Will we, must we, ever stop talking about the Park Slope Food Coop? Not when we have such interesting things to talk about! Did you know that the Brooklyn-based Food Coop has its own official newsletter, The Linewaiters Gazette? It's been around since way back in 1973, and it is its own source of fascinating information (or at least, it captures a lot of the good stuff). In the latest issue of the Gazette, out today, there's a piece about the recent general meeting at which the proposed phaseout of free plastic bags was debated (the vote was postponed because not everyone could fit in the room), a story about one member's retirement (members can retire after 30 years of cumulative service if they are 60 or over), a member submission on "boycotts and hypocrisy," and an interview with The New York Times' A.O. Scott by Coop member Allison Pennell. Scott belongs to the Coop, you see. Pennell writes, "He and his wife Justine are two of my favorite people to run into while perusing organic produce at the coop."
What does Scott, who's been a member for almost 17 years now, think about his big, sometimes happy, occasionally cantankerous food family? What does he do there? How does he feel about Coop mockery? These questions were asked, and answered. A few highlights follow. (Read the whole interview at the Gazette, and maybe the plastic bag-vote piece, too.)
Scott's roles have been in childcare, on a shopping squad, and "then to Food Processing, where I cut up cheese with the other laid-back basement people." He visits the store at least once a week, and his favorite purchases are "That yogurt that comes in glass jars. Peaches in the summer. Apples in the Fall. Six Point beer. The smelliest cheese Yuri is peddling. Savoy cabbage. Marcona almonds... Hot pepper sesame oil. Equal Exchange French Roast coffee. " He has never been to a general meeting, and he was not that thrilled with the Israeli boycott drama of last spring.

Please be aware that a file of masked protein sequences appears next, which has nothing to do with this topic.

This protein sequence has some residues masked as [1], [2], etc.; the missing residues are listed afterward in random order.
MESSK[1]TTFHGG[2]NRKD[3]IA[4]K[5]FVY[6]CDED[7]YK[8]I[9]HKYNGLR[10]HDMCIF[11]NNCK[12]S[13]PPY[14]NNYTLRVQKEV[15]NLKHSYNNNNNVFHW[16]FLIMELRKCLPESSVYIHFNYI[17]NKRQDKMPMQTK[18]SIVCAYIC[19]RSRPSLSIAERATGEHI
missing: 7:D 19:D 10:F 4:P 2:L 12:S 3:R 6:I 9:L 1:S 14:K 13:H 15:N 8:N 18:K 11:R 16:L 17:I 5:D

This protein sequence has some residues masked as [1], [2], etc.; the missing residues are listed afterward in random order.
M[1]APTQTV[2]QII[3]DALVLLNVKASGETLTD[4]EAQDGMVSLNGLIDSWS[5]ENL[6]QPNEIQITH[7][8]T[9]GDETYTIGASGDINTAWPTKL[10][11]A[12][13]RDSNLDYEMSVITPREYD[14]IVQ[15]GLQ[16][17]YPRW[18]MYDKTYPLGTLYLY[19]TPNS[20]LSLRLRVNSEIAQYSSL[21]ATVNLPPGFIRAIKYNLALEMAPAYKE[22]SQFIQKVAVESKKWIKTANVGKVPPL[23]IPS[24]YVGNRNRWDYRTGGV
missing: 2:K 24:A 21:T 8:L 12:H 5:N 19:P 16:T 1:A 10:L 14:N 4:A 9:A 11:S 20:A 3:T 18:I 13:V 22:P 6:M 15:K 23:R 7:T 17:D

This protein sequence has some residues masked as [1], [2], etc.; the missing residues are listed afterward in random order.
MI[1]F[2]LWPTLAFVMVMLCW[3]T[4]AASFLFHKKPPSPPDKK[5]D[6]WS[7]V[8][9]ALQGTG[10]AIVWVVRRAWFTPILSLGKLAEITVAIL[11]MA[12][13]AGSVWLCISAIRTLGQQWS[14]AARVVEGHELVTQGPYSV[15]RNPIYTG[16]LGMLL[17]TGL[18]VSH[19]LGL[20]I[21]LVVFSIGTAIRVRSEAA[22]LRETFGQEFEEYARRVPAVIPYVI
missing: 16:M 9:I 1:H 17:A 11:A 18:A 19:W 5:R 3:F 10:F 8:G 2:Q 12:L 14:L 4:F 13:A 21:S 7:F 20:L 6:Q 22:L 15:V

But! He adores the Coop: "without reservation, and I'm consistently dismayed that it's an easy target for the scorn of the ignorant and insecure, including some who work at my paper." He loves it for the friendship, the camaraderie of members, the food, "the fact that I know where almost all of it comes from." And he loves it for its efficiency, "in spite of how complicated it is as an organization and how many different things the members want from it." He does not love being "urged to have someone else unload or pack my groceries," and is iffy on the benefits of line management. But overall, Scott's pretty much a fan, and a responsible member, too. He's no Adrien Grenier.
If there were a movie about the place, he says, "it would be a slow, sad, Neo-realist fable involving cheese." But he really thinks it should be a serial (and why isn't it?): "A workplace sitcom like The Office would work, or else a competitive reality show. Or a premium-cable anti-hero drama about the tormented inner life and criminal secrets of an outwardly mild-mannered cheese buyer. Yuri could totally be the next Walter White or Tony Soprano."
Personally, I'd prefer a Law and Order of food dealing with member violations, yogurt theft and recovery, and mild fisticuffs in the aisles — plus romance! Speaking of TV plots, remember when a bunch of members got locked into the store by accident by another in his haste to go home and watch Castle (and the show wasn't even on that night)? Pennell investigates. That man was not Scott, though it would be a good possible episode of Law and Order: CVU.
Photo by Wally Gobetz via Flickr.
This article is from the archive of our partner The Wire.
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